You might be wondering what’s so special about this pink Nintendo DS other than its super “special” sticker. Actually, nothing. In fact, it’s quite the opposite of special:
That’s what a well loved Nintendo DS looks like. (This one was a little too well loved by the owner’s little brother and sister.)
We were pretty close to simply chucking the thing but Nathan, smart geek that he is, suggested we try to sell it on eBay. Apparently people buy these electronic casualties for parts. For the most part I believed him, but I had to be sure so I headed over to eBay.
I found over 300 Nintendo DSs listed “for parts or not working.”
That’s just one-fifth of the first of four pages of Nintendo DS casualties. I’m not sure they’re as bad off as ours, but it does give me hope.
And who doesn’t need a little bit of hope when it comes to technology?
Your smartphone is outdated as soon as you place your first call; the Wii is collecting dust next to your new XBOX Kinect; and your iPad 2 is about to pale in comparison to the new iPad 3. So what’s a techie on a budget supposed to do?
May I suggest becoming BFFs with eBay?
You can recoup a little of your technological investment while saving money on the next upgrade, plus you can find great prices on accessories for your gadgets. I’ve bought more than my fair share of silicone gel covers for cell phones (I drop my phone A LOT) and other necessities like laptop batteries, earphones and Nintendo DS games (for the DS’s previous live).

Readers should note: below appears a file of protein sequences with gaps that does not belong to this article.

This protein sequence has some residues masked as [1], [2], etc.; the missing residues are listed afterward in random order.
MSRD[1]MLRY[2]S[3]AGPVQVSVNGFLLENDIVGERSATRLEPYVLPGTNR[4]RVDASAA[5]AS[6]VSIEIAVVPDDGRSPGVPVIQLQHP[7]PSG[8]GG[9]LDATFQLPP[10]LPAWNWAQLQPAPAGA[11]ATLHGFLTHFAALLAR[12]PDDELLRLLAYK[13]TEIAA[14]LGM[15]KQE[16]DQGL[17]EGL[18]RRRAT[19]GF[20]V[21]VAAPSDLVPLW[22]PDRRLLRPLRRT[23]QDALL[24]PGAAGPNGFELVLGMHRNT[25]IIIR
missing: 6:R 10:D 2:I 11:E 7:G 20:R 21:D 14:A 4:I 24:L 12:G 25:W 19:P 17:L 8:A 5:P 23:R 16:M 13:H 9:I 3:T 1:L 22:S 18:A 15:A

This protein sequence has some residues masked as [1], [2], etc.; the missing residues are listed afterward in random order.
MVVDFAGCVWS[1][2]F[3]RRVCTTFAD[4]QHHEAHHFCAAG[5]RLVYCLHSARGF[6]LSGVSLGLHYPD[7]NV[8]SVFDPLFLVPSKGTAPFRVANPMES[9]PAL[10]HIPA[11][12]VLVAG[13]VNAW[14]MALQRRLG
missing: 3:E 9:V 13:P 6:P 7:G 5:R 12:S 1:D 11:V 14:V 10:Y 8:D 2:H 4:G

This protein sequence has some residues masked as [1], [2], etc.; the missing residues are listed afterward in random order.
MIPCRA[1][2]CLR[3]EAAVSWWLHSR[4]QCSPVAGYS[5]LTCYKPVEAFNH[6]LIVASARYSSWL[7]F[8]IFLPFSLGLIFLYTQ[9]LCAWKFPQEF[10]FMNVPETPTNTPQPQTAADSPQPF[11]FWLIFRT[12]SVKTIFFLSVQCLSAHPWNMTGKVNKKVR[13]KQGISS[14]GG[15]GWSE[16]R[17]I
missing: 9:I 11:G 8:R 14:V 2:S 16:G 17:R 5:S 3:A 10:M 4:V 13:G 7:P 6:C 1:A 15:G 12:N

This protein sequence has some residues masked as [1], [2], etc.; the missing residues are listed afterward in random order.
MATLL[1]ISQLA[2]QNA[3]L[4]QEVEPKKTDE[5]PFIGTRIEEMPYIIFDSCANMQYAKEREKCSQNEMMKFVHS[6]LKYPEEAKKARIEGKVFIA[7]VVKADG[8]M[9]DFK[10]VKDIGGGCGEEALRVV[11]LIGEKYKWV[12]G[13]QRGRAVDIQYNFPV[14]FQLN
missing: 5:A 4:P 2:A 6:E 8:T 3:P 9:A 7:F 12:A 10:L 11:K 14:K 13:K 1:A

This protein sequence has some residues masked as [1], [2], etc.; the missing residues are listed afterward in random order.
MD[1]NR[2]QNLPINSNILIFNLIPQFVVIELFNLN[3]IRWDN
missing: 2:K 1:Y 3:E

We’ve also sold a few electronics—some of them even in top working order, and some that were a bit heartbreaking like my Vivienne Tam HP notebook.
Where was I?
Oh, yes! The holidays—and the iPad 3—are just around the corner, but that doesn’t mean you have to blow your 2011 budget. Start looking around your house now for electronics you or your family have outgrown, outplayed or outloved. I can guarantee you’ll find a few treasures worth listing on eBay.
For some inspiration, check out the eBay Tech Selling Guide.
eBay’s Tech Selling Guide will tell you:
- Which products and accessories are in demand.
- Which brands are best-sellers.
- How much cash you could make on tech and electronics you might otherwise have thrown out.
- What items sell when, price ranges and selling histories.
I think I’m going to let my daughter list her “special” pink Nintendo DS on eBay—with a little help from me, of course—so she can gain a little seller experience and recoup a little of what she spent on her current “gently used” Nintendo DS, a purchase she made thanks to our local classifieds.
Here’s to hoping her “new” Nintendo DS won’t be nearly as “well loved” as the previous one.
Disclosure: As an eBay Parent Panel member, my eBay-related posts are sponsored by eBay. My opinions, thoughts, views and love of buying and selling on eBay are mine, all mine. And yes, I really do buy and sell on eBay; you can view my seller ID here: emihill.